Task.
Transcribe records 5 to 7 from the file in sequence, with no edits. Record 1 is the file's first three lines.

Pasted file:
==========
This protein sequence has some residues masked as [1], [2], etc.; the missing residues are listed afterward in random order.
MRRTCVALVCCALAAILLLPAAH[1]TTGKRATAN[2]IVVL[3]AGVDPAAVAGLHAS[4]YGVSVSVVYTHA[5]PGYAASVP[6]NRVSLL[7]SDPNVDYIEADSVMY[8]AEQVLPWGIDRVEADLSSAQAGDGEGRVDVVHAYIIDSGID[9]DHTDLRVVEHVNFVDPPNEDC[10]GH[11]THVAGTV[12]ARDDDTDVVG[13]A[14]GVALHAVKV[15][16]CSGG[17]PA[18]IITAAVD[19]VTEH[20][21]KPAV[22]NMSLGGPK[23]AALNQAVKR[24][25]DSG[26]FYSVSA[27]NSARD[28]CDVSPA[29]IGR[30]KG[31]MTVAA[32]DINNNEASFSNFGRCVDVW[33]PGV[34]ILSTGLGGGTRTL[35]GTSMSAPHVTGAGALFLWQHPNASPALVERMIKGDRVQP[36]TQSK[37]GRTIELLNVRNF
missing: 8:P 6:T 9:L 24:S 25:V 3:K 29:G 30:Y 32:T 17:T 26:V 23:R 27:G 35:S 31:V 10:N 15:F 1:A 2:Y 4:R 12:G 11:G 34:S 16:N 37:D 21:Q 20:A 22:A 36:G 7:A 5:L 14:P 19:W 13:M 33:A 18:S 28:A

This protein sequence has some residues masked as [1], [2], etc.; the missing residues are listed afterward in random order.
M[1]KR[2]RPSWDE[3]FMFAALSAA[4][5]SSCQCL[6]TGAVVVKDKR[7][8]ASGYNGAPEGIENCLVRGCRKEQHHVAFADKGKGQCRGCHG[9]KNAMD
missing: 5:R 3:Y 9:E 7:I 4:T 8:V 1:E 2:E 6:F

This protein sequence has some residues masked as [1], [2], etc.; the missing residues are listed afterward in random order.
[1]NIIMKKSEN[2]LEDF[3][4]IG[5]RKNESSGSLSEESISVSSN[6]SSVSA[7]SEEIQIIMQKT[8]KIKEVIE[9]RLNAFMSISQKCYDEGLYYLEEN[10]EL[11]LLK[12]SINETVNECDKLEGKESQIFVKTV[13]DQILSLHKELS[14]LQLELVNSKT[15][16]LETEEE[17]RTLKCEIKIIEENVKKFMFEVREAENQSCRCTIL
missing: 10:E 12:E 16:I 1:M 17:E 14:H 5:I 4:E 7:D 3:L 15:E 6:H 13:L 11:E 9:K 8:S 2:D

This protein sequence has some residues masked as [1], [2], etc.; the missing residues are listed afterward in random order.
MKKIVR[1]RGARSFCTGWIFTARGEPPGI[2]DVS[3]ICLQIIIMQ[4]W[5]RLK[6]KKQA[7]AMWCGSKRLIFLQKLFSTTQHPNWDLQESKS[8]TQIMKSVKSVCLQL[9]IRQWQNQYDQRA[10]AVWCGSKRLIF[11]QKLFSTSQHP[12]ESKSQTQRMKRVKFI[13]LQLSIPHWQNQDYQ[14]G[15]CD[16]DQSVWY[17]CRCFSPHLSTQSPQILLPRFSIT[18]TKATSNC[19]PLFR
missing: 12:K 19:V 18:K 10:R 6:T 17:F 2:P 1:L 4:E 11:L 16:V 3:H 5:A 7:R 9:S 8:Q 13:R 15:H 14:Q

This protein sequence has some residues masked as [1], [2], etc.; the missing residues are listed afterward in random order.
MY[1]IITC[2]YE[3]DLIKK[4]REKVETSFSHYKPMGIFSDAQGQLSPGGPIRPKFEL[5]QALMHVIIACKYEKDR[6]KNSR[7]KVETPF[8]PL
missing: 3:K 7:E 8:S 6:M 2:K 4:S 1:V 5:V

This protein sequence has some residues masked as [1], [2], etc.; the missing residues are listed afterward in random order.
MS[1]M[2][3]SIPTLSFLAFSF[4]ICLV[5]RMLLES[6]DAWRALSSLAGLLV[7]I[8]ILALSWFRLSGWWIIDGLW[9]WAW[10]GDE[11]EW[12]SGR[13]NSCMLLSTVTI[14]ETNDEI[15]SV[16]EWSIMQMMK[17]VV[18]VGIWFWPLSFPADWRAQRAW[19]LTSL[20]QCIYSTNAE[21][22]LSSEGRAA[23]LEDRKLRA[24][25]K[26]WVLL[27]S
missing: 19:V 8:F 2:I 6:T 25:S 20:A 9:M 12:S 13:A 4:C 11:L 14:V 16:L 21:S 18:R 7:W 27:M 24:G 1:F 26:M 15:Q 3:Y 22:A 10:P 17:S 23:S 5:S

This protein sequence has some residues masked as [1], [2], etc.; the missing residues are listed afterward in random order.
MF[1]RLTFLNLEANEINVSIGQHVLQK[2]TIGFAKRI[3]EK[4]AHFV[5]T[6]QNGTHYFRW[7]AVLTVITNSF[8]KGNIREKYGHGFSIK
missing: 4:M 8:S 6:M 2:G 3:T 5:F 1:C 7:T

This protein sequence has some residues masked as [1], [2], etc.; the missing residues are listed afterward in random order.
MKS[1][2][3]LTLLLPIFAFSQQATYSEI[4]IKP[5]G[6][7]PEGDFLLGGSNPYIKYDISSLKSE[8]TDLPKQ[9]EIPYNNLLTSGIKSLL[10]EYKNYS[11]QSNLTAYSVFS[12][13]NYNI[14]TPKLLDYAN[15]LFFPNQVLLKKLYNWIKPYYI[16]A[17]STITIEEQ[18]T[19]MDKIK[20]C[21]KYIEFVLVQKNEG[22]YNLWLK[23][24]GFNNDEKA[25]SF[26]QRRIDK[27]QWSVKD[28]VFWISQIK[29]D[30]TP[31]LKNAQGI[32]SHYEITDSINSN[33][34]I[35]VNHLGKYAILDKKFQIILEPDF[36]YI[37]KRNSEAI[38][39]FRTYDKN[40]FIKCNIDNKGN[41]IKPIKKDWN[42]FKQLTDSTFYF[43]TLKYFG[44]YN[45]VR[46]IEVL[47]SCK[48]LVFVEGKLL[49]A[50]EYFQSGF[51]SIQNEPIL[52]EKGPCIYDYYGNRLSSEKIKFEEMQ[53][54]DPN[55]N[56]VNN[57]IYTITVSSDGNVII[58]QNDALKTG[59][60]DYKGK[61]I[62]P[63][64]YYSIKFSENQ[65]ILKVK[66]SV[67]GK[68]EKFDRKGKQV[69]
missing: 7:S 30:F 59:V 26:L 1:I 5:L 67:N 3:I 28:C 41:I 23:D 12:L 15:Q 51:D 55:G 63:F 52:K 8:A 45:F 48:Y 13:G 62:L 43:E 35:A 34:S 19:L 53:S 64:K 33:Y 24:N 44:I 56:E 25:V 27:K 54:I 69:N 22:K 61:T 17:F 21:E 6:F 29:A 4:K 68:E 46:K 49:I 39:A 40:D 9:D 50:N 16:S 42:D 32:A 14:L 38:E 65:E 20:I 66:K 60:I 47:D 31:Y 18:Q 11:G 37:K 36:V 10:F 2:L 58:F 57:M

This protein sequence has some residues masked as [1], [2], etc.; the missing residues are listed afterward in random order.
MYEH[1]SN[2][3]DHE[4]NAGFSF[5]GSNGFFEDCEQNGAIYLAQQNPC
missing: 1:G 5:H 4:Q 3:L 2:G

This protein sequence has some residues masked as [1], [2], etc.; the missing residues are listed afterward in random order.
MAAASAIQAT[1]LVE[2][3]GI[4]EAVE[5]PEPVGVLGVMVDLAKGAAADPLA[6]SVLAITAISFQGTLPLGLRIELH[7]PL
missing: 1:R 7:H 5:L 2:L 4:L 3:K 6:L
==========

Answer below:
This protein sequence has some residues masked as [1], [2], etc.; the missing residues are listed afterward in random order.
MY[1]IITC[2]YE[3]DLIKK[4]REKVETSFSHYKPMGIFSDAQGQLSPGGPIRPKFEL[5]QALMHVIIACKYEKDR[6]KNSR[7]KVETPF[8]PL
missing: 3:K 7:E 8:S 6:M 2:K 4:S 1:V 5:V

This protein sequence has some residues masked as [1], [2], etc.; the missing residues are listed afterward in random order.
MS[1]M[2][3]SIPTLSFLAFSF[4]ICLV[5]RMLLES[6]DAWRALSSLAGLLV[7]I[8]ILALSWFRLSGWWIIDGLW[9]WAW[10]GDE[11]EW[12]SGR[13]NSCMLLSTVTI[14]ETNDEI[15]SV[16]EWSIMQMMK[17]VV[18]VGIWFWPLSFPADWRAQRAW[19]LTSL[20]QCIYSTNAE[21][22]LSSEGRAA[23]LEDRKLRA[24][25]K[26]WVLL[27]S
missing: 19:V 8:F 2:I 6:T 25:S 20:A 9:M 12:S 13:A 4:C 11:L 14:V 16:L 21:S 18:R 7:W 27:M 24:G 1:F 26:M 15:Q 3:Y 22:A 10:P 17:S 23:S 5:S

This protein sequence has some residues masked as [1], [2], etc.; the missing residues are listed afterward in random order.
MF[1]RLTFLNLEANEINVSIGQHVLQK[2]TIGFAKRI[3]EK[4]AHFV[5]T[6]QNGTHYFRW[7]AVLTVITNSF[8]KGNIREKYGHGFSIK
missing: 4:M 8:S 6:M 2:G 3:T 5:F 1:C 7:T